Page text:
Eucharistic Adoration

I’d like to begin with a word of gratitude particularly this evening to those of you who have recently made a commitment to Eucharistic Adoration. And to those of you, too, who have sustained the daily prayer of Adoration here in the Cathedral for many years.

This is the Year of Faith – and people of faith are faithful, in the sense of committed, constant. Like God himself, like Jesus, even to the giving of his life.

We are marking the fact that a whole new group of people have recently committed themselves to an hour of Adoration here each week. And we can only do this with a celebration of the Mass, because Eucharistic Adoration is an extension of the Mass and makes no sense separated from the Mass. Reservation of Eucharist developed in the Church because the Community longed to share the Eucharist with the sick and those unable to attend Mass. Because the Sacred Host was reserved in a Tabernacle, it began to draw people, just to be with Jesus, in the presence of Jesus, and ponder the mystery of Jesus with us, living, present, real…
I was delighted then with the readings the Church gives us on this day when I read them. The Gospel especially, which is from Mark. It tells us what happened after Jesus had fed the five thousand. That was yesterday’s Gospel. It told us that when Jesus saw the crowd, he took pity on them. They were lost, like sheep without a shepherd. Very much the case today in ways: People not sure who to listen to, who to trust. So, first, Jesus taught them at some length, and second, He gave them to eat. He nourished hearts and minds, and then bodies. The whole person, full and plenty.

We hear that after Jesus sent the crowd and the disciples away “he “went off into the hills to pray.” Personal prayer follows Eucharist. But for the people, they go into the world, as it were, and the disciple into their boat, a symbol of the Ship, the Bark of Peter, the Church. And they encounter headwinds, storms, no progress – our situation today.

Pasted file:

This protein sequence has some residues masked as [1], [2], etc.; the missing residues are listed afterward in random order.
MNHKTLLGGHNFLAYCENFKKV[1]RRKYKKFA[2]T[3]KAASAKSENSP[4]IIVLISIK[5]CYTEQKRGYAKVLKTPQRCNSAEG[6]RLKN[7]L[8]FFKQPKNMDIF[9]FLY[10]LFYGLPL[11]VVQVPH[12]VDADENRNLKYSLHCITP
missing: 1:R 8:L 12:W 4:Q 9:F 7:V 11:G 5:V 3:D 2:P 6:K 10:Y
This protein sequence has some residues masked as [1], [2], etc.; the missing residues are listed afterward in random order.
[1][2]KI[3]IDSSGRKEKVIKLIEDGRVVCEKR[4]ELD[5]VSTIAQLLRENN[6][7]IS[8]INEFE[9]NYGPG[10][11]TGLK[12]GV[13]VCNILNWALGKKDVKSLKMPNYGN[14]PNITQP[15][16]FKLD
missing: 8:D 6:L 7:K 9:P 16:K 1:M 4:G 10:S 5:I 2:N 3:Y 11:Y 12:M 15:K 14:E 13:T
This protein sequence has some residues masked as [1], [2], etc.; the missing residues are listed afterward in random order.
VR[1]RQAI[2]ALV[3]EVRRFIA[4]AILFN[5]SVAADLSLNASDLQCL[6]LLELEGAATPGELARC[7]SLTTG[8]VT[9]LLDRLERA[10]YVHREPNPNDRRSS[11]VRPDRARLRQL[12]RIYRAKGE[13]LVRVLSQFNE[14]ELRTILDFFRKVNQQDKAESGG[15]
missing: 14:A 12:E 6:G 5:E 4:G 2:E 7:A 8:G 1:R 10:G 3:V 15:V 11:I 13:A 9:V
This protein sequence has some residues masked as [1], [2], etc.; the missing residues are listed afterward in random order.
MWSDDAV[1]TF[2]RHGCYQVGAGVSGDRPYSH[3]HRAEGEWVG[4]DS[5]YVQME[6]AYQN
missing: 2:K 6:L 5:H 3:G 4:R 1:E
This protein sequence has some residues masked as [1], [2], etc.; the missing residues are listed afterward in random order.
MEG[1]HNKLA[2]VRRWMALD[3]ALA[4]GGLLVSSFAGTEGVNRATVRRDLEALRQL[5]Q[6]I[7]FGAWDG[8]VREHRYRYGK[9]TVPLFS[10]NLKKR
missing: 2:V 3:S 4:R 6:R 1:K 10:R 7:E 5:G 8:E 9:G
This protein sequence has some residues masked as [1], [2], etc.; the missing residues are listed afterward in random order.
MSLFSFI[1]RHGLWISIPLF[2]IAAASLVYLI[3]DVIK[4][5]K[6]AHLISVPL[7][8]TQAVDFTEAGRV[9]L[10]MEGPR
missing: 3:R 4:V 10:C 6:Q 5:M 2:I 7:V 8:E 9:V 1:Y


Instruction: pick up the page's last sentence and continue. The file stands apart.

They were not really lost. Because not lost to Jesus. To themselves, yes, but not to him. How easily it happened, how quickly. We too can lose quickly the One/the Word who gives life.
He got into the boat with them.” They are far from being alone. They are not abandoned. He is in the boat! Isn’t that Eucharist? Real Presence. Eucharist is what it signifies.

What is Adoration? It is to be present to the one who is present to us, with us. So the storm abates and all is calm again. And not just any personal storm, certainly that, but we do adoration for the Church; for the Parish; for the Diocese; for the Community; for all who are on the Ship, in the Ark.

Who is this Jesus who is present? The Love of the Father/God for us. “He loved us first.” Thus enabling us to love each other. How we long to be loved!

So this is where we take our stand when we commit to Adoration: It is a stance of faith!
At times, it is lonely, cold, and I don’t feel like it, but it is so necessary, and vital.
And silence/quiet was never so needed, allowing Him to look on me and love me!
For this we were made, to Give glory and praise to God.